The Best Ad Ever

The Best Ad Ever

On my ride to work each morning I pass what is probably the best ad ever. It’s on a small, 24” by 18” plastic sign stuck in the dirt at the side of the road.

It says, simply, Stump Grinding.

There is much about this sign to like. The font is large and the dark letters against the white background make it easy to read. I can make out the words at night, in the rain, and even when we had that freak “but isn’t winter supposed to be over” snow storm.

No weird fonts. No odd colors. No whirligigs that distract from the message.

The sign declares, simply, what they do. They grind stumps. It then proffers the necessary contact information.

That’s it.

The sign doesn’t say “Stump Grinding…and More.”

The sign doesn’t tell me who is doing the stump grinding.

I learn nothing about the trucks they drive or the equipment they use or when they were founded. I don’t even know their names.

After reading their sign I knew I was never going to call them if I need a deck replaced or an invisible fence installed. They would not be my first choice for a little concrete work or to have a door hung. I doubt if they do house sitting.

The singular focus of the sign was compelling.

I am also intrigued by the sign’s location. It is at the northeast corner of Blairs Ferry and Milburn. This is a busy intersection (at least by Iowa standards). While waiting for traffic I often looked over at the sign and was reminded again about their core business. As I gazed at the sign my mind began to imagine all the possibilities. I thought about my stumps. I thought about trees I have that I wish I could reduce to stumps. I thought about my neighbor’s stumps.

That sign has opened vistas in my mind I didn’t even know I had.

Last fall I cut down a tree and I needed to have a stump removed.

I was excited.

I called the number on the phone. A woman answered, “Stump grinding.” The directness and certainty of her voice was intoxicating.

I hired them to remove my stump. One guy showed up. Ford truck. Vermeer stump grinder. True Temper® rake for the cleanup.

It took him exactly 17 minutes. It cost me $90.

The guy’s name was Floyd (really, I’m not making this up). After the stump was out he asked if I needed help putting in a new tree.

“But I thought you only did stumps,” I said.

“Well,” he replied. “We actually do a few other things, but we like to keep the signs simple. People get confused when we tell them too much.”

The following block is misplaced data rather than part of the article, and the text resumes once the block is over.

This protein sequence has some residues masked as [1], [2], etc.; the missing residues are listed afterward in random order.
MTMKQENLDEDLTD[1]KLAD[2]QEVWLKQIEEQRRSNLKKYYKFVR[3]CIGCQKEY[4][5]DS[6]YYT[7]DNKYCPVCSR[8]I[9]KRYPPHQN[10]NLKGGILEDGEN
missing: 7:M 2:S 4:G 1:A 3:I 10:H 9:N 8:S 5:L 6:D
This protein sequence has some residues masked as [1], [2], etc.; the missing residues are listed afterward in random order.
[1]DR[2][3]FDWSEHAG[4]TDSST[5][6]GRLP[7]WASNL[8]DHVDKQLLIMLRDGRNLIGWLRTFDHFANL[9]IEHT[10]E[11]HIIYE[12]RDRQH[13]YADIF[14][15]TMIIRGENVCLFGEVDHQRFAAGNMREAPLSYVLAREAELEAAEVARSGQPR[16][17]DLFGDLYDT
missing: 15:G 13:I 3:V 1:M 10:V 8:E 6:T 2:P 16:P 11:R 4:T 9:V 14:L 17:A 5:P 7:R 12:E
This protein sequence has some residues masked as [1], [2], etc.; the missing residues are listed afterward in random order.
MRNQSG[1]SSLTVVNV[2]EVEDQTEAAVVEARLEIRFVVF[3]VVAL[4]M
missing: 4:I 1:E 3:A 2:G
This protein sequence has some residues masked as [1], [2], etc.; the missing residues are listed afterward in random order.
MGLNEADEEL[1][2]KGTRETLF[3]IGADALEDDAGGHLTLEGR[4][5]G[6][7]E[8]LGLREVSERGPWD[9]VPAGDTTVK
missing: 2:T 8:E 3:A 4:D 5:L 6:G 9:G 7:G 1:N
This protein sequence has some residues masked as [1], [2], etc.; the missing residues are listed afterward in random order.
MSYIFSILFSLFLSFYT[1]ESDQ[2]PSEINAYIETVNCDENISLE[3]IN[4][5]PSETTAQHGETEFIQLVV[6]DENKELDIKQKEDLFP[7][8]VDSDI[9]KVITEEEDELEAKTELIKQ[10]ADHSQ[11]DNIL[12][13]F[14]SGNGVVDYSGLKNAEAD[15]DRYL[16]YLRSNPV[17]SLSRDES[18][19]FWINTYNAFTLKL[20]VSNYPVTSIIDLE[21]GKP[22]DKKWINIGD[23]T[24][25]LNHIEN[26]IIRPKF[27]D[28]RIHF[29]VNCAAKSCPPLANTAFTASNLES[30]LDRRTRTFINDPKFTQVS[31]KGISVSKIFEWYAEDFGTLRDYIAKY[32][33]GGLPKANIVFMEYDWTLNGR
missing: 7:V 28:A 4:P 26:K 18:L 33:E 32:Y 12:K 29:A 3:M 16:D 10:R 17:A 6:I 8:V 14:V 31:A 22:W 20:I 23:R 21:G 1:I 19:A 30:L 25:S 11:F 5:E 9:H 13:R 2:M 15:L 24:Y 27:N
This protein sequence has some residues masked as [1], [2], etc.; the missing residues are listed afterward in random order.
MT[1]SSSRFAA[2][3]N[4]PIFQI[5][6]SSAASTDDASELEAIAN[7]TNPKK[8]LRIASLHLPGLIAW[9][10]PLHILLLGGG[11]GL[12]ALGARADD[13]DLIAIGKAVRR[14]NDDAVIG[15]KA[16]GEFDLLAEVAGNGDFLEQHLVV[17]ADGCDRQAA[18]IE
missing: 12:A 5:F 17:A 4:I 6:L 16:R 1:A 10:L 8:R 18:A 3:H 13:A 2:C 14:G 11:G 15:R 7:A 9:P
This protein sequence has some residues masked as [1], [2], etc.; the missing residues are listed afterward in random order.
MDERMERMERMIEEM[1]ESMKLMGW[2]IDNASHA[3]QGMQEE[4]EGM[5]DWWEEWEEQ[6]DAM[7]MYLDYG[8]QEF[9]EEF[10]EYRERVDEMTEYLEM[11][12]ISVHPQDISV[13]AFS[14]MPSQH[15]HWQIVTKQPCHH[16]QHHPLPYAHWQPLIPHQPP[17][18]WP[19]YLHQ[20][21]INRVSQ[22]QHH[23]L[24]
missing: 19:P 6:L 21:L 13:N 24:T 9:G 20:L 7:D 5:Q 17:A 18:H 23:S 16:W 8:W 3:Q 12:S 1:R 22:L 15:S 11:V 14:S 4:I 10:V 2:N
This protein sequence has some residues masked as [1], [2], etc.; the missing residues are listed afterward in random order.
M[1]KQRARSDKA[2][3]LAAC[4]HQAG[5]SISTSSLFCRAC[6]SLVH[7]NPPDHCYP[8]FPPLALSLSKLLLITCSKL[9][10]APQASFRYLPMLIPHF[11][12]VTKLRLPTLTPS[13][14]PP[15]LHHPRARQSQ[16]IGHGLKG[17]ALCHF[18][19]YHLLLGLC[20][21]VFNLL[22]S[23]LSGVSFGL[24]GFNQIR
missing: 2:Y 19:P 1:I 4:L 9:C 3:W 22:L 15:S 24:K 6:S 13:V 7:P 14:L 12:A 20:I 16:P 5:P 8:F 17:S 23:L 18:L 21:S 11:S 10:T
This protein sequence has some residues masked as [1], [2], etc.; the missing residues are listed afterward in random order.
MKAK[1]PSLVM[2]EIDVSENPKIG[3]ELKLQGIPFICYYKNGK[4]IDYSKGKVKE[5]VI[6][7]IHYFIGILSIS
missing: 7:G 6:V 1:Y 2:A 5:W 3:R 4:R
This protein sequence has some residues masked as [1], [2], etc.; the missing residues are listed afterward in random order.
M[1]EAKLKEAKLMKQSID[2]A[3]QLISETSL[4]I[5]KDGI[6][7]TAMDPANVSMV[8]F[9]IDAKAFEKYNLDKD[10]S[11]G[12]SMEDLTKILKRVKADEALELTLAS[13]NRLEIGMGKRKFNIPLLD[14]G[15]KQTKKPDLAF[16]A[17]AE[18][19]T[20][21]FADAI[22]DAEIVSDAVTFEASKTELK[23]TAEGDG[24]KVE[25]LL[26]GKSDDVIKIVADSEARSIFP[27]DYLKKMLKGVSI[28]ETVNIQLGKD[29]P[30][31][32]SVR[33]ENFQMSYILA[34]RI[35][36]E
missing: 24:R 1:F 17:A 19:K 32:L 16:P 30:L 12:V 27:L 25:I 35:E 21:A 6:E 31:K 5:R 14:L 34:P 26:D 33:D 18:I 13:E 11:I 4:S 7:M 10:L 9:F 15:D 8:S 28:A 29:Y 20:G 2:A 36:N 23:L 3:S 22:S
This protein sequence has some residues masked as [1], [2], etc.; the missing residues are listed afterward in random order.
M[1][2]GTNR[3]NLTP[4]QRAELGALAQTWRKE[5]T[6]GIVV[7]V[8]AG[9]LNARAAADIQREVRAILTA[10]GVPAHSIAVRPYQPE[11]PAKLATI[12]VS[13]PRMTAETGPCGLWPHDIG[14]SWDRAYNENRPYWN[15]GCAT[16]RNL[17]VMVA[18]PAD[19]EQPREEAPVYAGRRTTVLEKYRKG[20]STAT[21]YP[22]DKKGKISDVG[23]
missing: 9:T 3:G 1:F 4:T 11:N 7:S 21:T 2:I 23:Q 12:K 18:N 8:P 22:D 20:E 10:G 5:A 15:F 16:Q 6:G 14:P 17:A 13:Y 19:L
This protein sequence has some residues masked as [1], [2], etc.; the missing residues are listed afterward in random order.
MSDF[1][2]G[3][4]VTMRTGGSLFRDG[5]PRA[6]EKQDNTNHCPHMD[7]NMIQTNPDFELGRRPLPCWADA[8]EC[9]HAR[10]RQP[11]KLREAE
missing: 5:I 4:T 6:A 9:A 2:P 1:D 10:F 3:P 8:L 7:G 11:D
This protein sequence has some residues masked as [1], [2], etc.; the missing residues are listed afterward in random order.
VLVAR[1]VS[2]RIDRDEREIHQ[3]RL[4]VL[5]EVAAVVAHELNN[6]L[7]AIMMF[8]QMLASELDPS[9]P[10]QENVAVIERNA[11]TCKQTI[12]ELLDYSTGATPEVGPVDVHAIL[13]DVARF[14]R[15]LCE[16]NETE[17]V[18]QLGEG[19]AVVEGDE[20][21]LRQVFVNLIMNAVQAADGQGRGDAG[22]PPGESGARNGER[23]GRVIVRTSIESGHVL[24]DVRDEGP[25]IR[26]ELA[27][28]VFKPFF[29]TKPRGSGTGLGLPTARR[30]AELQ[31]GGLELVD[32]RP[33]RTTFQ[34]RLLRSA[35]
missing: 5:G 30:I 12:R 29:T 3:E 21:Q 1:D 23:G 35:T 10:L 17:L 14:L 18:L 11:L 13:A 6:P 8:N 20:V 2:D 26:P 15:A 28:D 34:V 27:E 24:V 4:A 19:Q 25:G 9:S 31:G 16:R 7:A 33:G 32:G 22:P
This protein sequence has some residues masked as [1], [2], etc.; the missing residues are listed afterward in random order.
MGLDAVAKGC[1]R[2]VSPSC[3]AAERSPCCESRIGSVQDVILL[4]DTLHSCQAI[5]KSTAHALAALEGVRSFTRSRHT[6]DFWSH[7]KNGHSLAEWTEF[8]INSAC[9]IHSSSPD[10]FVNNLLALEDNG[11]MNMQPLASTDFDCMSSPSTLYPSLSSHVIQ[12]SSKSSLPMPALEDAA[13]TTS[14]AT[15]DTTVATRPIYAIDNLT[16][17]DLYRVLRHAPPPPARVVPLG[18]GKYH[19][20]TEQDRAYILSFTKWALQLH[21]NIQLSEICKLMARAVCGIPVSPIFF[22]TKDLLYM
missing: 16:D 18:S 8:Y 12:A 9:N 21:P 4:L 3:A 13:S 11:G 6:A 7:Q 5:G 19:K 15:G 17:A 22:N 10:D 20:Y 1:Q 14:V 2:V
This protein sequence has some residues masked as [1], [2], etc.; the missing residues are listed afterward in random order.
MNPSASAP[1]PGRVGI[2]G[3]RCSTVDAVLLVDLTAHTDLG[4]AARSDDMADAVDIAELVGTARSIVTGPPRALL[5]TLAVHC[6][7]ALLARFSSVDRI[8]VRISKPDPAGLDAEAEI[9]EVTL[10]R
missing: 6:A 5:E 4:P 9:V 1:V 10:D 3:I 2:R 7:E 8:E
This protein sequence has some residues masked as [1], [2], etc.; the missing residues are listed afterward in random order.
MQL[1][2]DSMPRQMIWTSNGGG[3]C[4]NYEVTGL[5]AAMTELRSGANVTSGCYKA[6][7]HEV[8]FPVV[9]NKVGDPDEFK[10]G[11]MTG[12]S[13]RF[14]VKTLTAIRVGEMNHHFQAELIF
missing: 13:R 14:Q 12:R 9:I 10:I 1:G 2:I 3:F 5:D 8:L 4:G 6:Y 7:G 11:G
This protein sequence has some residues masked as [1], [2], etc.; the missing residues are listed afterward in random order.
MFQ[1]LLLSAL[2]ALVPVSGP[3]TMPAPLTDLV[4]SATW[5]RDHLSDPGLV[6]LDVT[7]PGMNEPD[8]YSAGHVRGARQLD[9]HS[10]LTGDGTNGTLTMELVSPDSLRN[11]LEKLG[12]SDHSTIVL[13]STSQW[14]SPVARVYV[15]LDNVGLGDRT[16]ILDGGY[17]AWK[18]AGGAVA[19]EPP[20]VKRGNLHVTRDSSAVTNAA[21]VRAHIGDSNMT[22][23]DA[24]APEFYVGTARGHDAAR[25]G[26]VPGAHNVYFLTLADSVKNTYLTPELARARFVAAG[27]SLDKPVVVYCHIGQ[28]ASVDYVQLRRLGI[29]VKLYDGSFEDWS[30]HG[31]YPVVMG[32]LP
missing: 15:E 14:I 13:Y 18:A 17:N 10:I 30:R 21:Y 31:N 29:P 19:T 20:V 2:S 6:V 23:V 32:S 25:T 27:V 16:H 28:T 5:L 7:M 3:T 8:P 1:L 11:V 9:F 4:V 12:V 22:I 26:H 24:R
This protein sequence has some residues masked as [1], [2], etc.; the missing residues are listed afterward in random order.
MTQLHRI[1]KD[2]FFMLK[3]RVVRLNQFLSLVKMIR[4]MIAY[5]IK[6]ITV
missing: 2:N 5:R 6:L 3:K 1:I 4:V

I wanted to take Floyd to lunch. I wanted to ask him if he read Ogilvy or Hopkins or Lindstrom. I wanted to know what blogs he read and what conferences he attended.

But somehow, looking at Floyd, I figured he didn’t bother with all that stuff. He was a natural. He knew his business. He knew people. And he knew how to connect the two.

I didn’t take Floyd to lunch that day. Instead, I watched him pull into my neighbor’s driveway. I’d told AJ that I was having a stump removed. He didn’t want to miss out on the action. He’d made his own appointment. He had a stump he needed removed, too.

About the author
    • D. Rose

      I want to BE Floyd.

  1. Deborah Blanchard

    I want Floyd to work for me.

  2. Everyone needs a Floyd in their life. Bob

  3. Yes, love the direct and simple message, but what happens when his competitor puts up a similar sign on the next intersection. Or worse…advertises more convenient online stump grinding?

  4. Both of these are good questions. Ultimately it gets back to what customers value. Floyd understands this. Most companies…colleges…are still learning. You are striking at the heart of competition. Bob

  5. Clem Boyd

    Just reading this January as part of the top 10 blog list. I’m a big fan of focus, and I agree with you, this is beautiful.

  6. Bob

    Thank you for your kind words. Bob

  7. ken faffler

    Thanks for this, Bob. We seem to forget – over and over again – the awesome power of the simple message. Ken.

    • Bob

      Thanks Ken. Nice to hear from you. Simple is hard, but almost always better. It is easier for me to write 500 words on topic than to write a succinct tweet.

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